Published: April 26, 2022 | Updated: April 22, 2022

NIA Women of Impact in their words: 'E' is for Education

Marilee Wallace

Marilee Wallace

Women have persevered to shape society in so many ways, using the most powerful tool available to them — education. In the 1800s, women’s positions and opportunities in education began to increase. The 19th century saw a shift in perspective on women. It opened educational opportunities for females in various education levels, which paved the way for more women to pursue various degrees of education, first as learners and then as educators. Since the late 1970s, women have surpassed men in the number of bachelor’s degrees and master’s degrees conferred annually in the United States, and women have continuously been the growing majority ever since. The same has occurred with Doctorate degrees since 2005, with women being the continuously growing majority.

When I started to research famous women in education for our Women of Impact Leader Roundtable in March, page after page came up listing hundreds of impactful women in education. Three names ring true on most sites. Let’s start with the woman considered by many as the matriarch of female pioneers: Maria Montessori. At the turn of the 20th century, Maria Montessori, an Italian educator, physician and scientist, created a child care center in Rome, where many people believed the impoverished kids were unable to learn. However, Maria turned the Children’s House into a quality educational environment and successfully taught them, or rather in true Montessori fashion, the children taught themselves. Despite the contempt of a few influential male educators, Maria’s exploratory teaching philosophy attracted worldwide attention. Within a few years, there were Montessori schools on five continents. Today, they are about 5,000 such schools in the U.S., alone.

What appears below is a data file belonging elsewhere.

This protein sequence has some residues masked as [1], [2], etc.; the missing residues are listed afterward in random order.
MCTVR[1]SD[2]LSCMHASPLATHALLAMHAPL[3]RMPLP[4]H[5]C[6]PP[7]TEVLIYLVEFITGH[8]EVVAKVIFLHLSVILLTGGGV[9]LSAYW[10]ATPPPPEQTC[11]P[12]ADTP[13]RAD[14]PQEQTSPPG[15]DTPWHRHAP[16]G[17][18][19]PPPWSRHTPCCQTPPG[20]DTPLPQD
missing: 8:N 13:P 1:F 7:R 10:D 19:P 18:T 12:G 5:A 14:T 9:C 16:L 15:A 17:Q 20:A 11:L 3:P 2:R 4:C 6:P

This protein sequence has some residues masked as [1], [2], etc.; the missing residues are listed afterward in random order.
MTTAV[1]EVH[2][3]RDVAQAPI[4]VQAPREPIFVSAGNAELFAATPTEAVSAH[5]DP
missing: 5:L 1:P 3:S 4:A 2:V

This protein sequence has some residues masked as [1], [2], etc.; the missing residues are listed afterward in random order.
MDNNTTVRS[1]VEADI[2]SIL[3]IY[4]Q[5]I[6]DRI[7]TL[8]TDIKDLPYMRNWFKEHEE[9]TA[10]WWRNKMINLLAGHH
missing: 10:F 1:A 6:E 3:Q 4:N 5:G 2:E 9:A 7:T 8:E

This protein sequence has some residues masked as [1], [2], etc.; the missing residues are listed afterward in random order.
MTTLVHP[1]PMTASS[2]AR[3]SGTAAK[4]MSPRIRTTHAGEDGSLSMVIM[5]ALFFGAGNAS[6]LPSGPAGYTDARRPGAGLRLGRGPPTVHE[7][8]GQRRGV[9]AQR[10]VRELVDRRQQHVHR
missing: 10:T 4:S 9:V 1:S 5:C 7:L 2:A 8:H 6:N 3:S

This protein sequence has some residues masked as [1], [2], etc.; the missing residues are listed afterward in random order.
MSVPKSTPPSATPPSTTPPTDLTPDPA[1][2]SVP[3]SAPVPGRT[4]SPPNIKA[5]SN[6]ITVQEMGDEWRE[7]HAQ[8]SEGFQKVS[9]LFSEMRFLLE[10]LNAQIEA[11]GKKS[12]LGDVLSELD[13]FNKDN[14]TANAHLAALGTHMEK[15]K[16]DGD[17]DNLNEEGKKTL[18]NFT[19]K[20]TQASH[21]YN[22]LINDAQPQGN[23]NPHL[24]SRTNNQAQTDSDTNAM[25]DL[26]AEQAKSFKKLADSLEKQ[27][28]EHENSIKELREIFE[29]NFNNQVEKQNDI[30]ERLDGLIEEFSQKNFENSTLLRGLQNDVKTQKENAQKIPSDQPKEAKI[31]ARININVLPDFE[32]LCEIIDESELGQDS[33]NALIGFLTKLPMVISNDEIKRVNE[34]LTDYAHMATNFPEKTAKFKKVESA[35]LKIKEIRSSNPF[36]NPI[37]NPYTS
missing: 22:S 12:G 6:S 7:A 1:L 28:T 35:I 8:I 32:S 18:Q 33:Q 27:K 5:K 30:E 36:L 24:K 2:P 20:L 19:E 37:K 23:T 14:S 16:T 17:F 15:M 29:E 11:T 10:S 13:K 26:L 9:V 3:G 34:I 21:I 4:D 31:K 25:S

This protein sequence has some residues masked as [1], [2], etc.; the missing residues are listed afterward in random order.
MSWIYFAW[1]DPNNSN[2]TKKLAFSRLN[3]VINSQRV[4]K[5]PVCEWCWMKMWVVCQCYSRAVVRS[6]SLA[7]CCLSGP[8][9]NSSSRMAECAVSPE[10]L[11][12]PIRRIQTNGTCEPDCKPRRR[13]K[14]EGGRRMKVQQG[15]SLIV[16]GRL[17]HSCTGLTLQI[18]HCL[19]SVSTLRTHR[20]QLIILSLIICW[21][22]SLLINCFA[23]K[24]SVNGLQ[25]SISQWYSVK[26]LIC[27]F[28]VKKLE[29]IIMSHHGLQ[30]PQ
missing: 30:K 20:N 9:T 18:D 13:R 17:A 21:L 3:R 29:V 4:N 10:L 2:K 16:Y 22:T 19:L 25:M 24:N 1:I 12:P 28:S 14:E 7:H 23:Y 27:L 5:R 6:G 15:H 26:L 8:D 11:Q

Mary McLeod Bethune wore many hats during her life, including educator, community organizer, presidential adviser and public health advocate. During her time at Moody Bible Institute, Mary developed a strong passion for educating girls and supporting their leadership. A few years later, she founded the Daytona Educational and Industrial School for Negro Girls. Then, in 1923, she negotiated the merger of her school with the Cookman Institute. Her work as a black female educator also made Mary a leading advocate and voice for African Americans in the U.S. During her time as the Director of Negro Affairs, she successfully established a Negro College and Graduate Fund, which supported more than 4,000 students in higher education.

Most people know Anne Sullivan by her work as Helen Keller’s teacher. However, this astonishing woman was also a determined academic and used education as a means to escape poverty. At the age of 14, she began attending Perkins School for the Blind and eventually graduated as valedictorian of her class. At just 20 years old Anne began teaching Helen Keller and, despite her own limited sight, helped Keller study at Radcliffe College in 1900. Thanks to Anne’s hard work and dedication, Helen became the first deaf-blind person to receive a college degree.

Local Women in Education: